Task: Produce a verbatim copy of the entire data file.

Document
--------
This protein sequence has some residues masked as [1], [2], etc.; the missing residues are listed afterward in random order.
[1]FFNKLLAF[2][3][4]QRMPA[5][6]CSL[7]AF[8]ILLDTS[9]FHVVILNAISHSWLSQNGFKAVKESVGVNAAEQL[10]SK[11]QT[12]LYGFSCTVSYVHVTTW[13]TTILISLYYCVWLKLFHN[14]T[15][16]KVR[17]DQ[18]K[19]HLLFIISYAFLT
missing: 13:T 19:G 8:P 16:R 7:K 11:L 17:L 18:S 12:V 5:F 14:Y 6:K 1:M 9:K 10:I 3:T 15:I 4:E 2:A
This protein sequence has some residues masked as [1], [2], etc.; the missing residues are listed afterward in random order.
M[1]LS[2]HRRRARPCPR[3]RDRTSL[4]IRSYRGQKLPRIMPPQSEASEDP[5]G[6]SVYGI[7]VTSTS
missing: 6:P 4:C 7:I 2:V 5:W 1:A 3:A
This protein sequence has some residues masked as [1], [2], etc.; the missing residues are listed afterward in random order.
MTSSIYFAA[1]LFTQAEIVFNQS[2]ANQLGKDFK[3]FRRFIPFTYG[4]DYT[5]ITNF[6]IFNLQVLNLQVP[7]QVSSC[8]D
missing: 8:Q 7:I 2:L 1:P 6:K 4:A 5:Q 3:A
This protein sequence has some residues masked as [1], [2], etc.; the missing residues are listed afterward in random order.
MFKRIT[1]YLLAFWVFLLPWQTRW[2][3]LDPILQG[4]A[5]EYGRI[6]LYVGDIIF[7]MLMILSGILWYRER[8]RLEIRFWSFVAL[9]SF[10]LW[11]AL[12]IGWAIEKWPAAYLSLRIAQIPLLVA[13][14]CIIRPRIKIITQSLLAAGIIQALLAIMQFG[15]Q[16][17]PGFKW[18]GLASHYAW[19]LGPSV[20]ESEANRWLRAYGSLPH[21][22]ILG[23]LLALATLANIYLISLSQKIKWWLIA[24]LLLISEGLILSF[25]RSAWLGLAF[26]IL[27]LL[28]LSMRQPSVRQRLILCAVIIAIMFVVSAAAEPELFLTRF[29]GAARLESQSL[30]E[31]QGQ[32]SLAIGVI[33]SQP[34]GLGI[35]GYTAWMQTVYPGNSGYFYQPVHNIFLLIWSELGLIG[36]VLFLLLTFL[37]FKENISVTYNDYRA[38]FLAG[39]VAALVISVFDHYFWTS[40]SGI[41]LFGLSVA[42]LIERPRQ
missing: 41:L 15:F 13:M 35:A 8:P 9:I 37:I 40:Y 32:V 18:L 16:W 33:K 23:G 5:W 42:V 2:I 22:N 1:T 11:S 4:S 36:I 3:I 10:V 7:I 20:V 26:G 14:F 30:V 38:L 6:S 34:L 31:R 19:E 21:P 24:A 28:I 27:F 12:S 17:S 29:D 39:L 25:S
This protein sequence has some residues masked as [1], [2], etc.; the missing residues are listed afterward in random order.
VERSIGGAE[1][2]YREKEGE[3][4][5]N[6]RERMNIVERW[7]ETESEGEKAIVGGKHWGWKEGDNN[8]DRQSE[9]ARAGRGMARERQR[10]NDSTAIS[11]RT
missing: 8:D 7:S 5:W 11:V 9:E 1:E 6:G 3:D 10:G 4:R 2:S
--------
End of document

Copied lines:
This protein sequence has some residues masked as [1], [2], etc.; the missing residues are listed afterward in random order.
[1]FFNKLLAF[2][3][4]QRMPA[5][6]CSL[7]AF[8]ILLDTS[9]FHVVILNAISHSWLSQNGFKAVKESVGVNAAEQL[10]SK[11]QT[12]LYGFSCTVSYVHVTTW[13]TTILISLYYCVWLKLFHN[14]T[15][16]KVR[17]DQ[18]K[19]HLLFIISYAFLT
missing: 13:T 19:G 8:P 16:R 7:K 11:L 17:L 18:S 12:V 5:F 14:Y 6:K 1:M 9:K 10:I 3:T 15:I 4:E 2:A
This protein sequence has some residues masked as [1], [2], etc.; the missing residues are listed afterward in random order.
M[1]LS[2]HRRRARPCPR[3]RDRTSL[4]IRSYRGQKLPRIMPPQSEASEDP[5]G[6]SVYGI[7]VTSTS
missing: 6:P 4:C 7:I 2:V 5:W 1:A 3:A
This protein sequence has some residues masked as [1], [2], etc.; the missing residues are listed afterward in random order.
MTSSIYFAA[1]LFTQAEIVFNQS[2]ANQLGKDFK[3]FRRFIPFTYG[4]DYT[5]ITNF[6]IFNLQVLNLQVP[7]QVSSC[8]D
missing: 8:Q 7:I 2:L 1:P 6:K 4:A 5:Q 3:A
This protein sequence has some residues masked as [1], [2], etc.; the missing residues are listed afterward in random order.
MFKRIT[1]YLLAFWVFLLPWQTRW[2][3]LDPILQG[4]A[5]EYGRI[6]LYVGDIIF[7]MLMILSGILWYRER[8]RLEIRFWSFVAL[9]SF[10]LW[11]AL[12]IGWAIEKWPAAYLSLRIAQIPLLVA[13][14]CIIRPRIKIITQSLLAAGIIQALLAIMQFG[15]Q[16][17]PGFKW[18]GLASHYAW[19]LGPSV[20]ESEANRWLRAYGSLPH[21][22]ILG[23]LLALATLANIYLISLSQKIKWWLIA[24]LLLISEGLILSF[25]RSAWLGLAF[26]IL[27]LL[28]LSMRQPSVRQRLILCAVIIAIMFVVSAAAEPELFLTRF[29]GAARLESQSL[30]E[31]QGQ[32]SLAIGVI[33]SQP[34]GLGI[35]GYTAWMQTVYPGNSGYFYQPVHNIFLLIWSELGLIG[36]VLFLLLTFL[37]FKENISVTYNDYRA[38]FLAG[39]VAALVISVFDHYFWTS[40]SGI[41]LFGLSVA[42]LIERPRQ
missing: 41:L 15:F 13:M 35:A 8:P 9:I 37:I 40:Y 32:V 18:L 16:W 33:K 23:G 5:W 42:V 2:I 22:N 1:T 11:S 4:S 36:I 3:I 10:V 7:I 20:V 26:G 14:F 30:V 38:L 6:S 34:L 31:R 19:E 21:P 24:A 28:I 27:F 12:S 17:S 29:D 39:L 25:S
This protein sequence has some residues masked as [1], [2], etc.; the missing residues are listed afterward in random order.
VERSIGGAE[1][2]YREKEGE[3][4][5]N[6]RERMNIVERW[7]ETESEGEKAIVGGKHWGWKEGDNN[8]DRQSE[9]ARAGRGMARERQR[10]NDSTAIS[11]RT
missing: 8:D 7:S 5:W 11:V 9:E 1:E 6:G 3:D 10:G 4:R 2:S